Vigilance is key

In his remarks, the president said the “horrific problem of sexual misconduct has taken on renewed prominence in the national conscience” and he commended the “courageous efforts” of the young women who have shared heartbreaking accounts of their painful and deeply personal experiences.

“As many of you know, we’ve experienced our own instances of sexual misconduct on our campus, including one involving a Michigan Medicine physician who was charged with receipt and possession of child pornography. We took swift action in December when notified that the state was investigating this same doctor for alleged sexual misconduct involving an adult patient.

“We immediately removed him from patient care duties and reported him to the police. He is no longer employed at U-M. We await the outcome of law enforcement investigations and continue to cooperate fully,” Schlissel said.

In that case, the president said, the University has retained an experienced national firm with health care expertise to investigate the matter. “We want to understand how this disturbing situation occurred so that we can best work to prevent such things in the future. We will share findings when the investigation is complete.

“This occurrence on our own campus, as well as other episodes of sexual misconduct across the country, compel us to remain vigilant while always looking for ways to make this a safer and more supportive university,” Schlissel said.

Campus climate

U-M has been a national leader in education and prevention efforts related to student sexual misconduct. The Sexual Assault Prevention and Awareness Center was established more than 30 years ago on the Ann Arbor campus and provides confidential services to the entire U-M community.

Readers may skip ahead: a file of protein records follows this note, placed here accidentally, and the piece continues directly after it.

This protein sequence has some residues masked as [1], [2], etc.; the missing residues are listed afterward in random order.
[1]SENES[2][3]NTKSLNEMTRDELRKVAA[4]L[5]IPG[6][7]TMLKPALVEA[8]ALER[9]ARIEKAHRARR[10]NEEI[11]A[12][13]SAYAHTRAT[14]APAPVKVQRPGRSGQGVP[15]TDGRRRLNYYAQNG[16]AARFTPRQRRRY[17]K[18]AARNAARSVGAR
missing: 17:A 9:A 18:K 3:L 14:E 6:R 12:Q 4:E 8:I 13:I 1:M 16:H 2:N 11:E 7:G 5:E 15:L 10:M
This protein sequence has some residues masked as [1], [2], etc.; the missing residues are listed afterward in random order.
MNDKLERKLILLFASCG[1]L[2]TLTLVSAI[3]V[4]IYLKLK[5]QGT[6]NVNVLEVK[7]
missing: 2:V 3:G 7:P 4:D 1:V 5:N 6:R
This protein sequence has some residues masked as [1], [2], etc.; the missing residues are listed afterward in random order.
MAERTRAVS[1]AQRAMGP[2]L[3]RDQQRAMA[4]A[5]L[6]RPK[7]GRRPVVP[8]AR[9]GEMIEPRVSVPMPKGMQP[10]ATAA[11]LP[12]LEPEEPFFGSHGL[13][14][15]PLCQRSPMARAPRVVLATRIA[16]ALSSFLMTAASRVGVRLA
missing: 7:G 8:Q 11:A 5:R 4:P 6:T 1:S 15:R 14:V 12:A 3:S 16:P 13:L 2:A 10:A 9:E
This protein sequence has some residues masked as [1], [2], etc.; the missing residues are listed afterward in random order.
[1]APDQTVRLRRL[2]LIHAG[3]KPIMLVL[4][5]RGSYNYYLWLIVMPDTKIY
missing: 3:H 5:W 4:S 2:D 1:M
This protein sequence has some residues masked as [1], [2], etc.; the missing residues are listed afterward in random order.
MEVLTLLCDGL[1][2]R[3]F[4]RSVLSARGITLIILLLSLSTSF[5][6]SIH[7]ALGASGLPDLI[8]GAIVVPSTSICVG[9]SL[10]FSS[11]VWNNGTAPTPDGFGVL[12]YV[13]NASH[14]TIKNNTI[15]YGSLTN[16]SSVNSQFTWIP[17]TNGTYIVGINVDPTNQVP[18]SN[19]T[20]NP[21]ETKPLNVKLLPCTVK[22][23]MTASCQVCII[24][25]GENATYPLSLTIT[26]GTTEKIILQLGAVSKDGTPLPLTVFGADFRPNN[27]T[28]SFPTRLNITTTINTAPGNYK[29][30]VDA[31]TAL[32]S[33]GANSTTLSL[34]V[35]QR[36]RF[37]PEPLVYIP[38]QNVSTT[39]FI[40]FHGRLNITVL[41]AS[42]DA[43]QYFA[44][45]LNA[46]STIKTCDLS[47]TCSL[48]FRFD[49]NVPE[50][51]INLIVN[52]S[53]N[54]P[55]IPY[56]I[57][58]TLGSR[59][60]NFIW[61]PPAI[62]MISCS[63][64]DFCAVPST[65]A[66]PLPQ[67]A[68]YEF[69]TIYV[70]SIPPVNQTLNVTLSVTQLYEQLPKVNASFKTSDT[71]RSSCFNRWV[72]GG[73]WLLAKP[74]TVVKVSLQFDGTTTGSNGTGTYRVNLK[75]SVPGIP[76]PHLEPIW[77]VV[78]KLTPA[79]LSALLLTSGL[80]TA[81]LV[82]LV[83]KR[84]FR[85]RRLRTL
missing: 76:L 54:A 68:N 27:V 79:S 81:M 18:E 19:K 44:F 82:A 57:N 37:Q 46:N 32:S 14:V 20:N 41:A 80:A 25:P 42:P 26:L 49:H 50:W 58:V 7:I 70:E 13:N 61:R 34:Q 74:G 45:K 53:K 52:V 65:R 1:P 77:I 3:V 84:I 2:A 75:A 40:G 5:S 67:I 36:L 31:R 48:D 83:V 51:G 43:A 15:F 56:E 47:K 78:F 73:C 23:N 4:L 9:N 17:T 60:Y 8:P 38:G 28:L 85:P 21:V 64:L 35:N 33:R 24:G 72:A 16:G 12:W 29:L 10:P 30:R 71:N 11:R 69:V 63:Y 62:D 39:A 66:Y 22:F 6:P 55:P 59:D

The Office for Institutional Equity handles all sexual misconduct investigations regarding reported violations of University policies.

In 2015, the University participated in two campus climate surveys of students to gain an understanding of their experiences and perceptions regarding sexual misconduct on campus.

In that same year, the U-M Police Department established a special victims unit to focus on responding to and reducing the incidence of sexual assault and related crimes on the Ann Arbor campus. The officers in this unit have received special training in how to thoroughly and sensitively investigate allegations of sexual assault.

The University also shares publicly an annual report on its Policy and Procedures on Student Sexual and Gender-Based Misconduct and Other Forms of Interpersonal Violence. Reports and investigations of prohibited student conduct at U-M increased in fiscal year 2017 following increased efforts to enhance awareness of these issues and how to report concerns.

New categories of allegations also were covered under the University’s policy for the first time last year. These new categories include intimate partner violence, gender-based harassment, and violation of interim measures. Collectively, these allegations account for 15 percent of the 218 reports received last year, according to the annual report.

This story is reprinted courtesy of The University Record.